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It's Oliver North, Live from the Small-biz Summit!

Colonel Oliver L. North has endured combat in Vietnam's jungles, the scrutiny of Congressional investigators, and lately, notoriety for his boisterous right-wing radio talk show. But what's missed amid the infamy, North says, is the fact that he's well-acquainted with the humble turf of the small-business owner: He's the principal behind Guardian Technologies International, a 21-employee manufacturer of security and spy gear in Dulles, Va.

Those small-business links compelled North to host his daily radio program from the harshly lit hotel lobby at the National Federation of Independent Business' Congressional Small Business Summit. As he scrambles to set up the show -- jotting down guests' names and statistics on a yellow legal pad -- he intones against the "government-imposed hurdles" that he talked so much about during his Virginia Senate campaign and that have become a rallying point for other conservatives.

"The regulatory burden alone is enormous," says North about Guardian Technologies. "I don't understand the idea that one size fits all, that we have to live with the same regulations that GM does. I don't have 40 in-house lawyers and accountants to look over every regulation we get, but I've got to dot all my i's and cross all my t's."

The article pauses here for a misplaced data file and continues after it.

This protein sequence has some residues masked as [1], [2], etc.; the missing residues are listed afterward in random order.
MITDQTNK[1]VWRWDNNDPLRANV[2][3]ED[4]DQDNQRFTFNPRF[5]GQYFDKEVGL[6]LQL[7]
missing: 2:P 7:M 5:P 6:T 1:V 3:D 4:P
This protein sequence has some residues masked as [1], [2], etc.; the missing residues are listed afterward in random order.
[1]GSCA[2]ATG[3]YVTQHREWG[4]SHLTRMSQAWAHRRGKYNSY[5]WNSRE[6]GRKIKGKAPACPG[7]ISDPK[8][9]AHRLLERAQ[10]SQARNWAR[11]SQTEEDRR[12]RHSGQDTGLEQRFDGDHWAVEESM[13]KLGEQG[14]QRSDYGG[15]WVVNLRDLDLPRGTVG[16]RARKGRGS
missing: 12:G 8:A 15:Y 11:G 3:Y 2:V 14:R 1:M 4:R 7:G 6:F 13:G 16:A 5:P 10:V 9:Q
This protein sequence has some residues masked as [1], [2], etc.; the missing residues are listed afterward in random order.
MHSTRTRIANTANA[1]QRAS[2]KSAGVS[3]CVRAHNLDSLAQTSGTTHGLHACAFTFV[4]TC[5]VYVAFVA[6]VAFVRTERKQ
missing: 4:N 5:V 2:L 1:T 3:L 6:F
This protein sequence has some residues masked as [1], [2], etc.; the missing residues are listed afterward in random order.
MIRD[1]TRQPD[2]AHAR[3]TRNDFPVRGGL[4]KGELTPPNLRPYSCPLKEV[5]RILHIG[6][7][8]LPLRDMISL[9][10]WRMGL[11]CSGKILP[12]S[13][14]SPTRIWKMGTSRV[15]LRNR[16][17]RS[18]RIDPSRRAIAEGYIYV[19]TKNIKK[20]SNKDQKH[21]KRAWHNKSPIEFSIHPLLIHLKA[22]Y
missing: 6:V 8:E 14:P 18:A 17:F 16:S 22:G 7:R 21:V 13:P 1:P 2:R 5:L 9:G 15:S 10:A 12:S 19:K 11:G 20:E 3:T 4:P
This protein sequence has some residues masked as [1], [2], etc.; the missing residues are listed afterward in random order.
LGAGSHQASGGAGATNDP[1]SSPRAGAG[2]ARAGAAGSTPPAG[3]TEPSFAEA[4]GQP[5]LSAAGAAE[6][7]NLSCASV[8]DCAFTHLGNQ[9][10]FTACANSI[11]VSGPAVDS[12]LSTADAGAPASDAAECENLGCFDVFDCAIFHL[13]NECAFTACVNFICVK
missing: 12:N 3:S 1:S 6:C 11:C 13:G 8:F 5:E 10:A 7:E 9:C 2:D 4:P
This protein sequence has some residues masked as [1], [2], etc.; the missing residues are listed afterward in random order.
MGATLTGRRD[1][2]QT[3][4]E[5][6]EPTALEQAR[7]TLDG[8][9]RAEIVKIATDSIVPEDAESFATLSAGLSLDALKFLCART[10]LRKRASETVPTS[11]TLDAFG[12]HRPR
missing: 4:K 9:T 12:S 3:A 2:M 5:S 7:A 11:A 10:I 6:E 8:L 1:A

Part of those duties include paying state worker's compensation insurance, but North was proud to say his workforce was "remarkably devoted" and had never filed a claim against the manufacturing company.

But not all businesses have it so easy, North reminds us. Government regulation lurks everywhere. He brings up the case of Richard Devos, founder of Amway. "In today's environment, he could not do what he did 30 years ago," North grouses. "He could not have put soap into containers in his garage without the government nailing him on environmental regulations."

North quickly gets back to preparing for his radio show, and before long, clamps a pair of thick headphones around his head. Tinny speakers spit the show's introduction into the lobby, and North is officially on the air. Small crowds of convention-goers gather to hear his message, which is advertised as "The Common Sense Radio Show" in a thin banner strung overhead.

"He knows what it's like to compete in the marketplace," says Bill Sullivan, a hairstylist from Pearl City, Hawaii, who is listening in as North attacks striking GM autoworkers. Soon, a caller from Washington State comes on the air, and North's crisp, military cadence climbs above the crowd and into the ether: "Eighty-thousand workers are idle because a handful of workers decided they wanted to strike..."

By Dennis Berman Staff Reporter, Business Week Online

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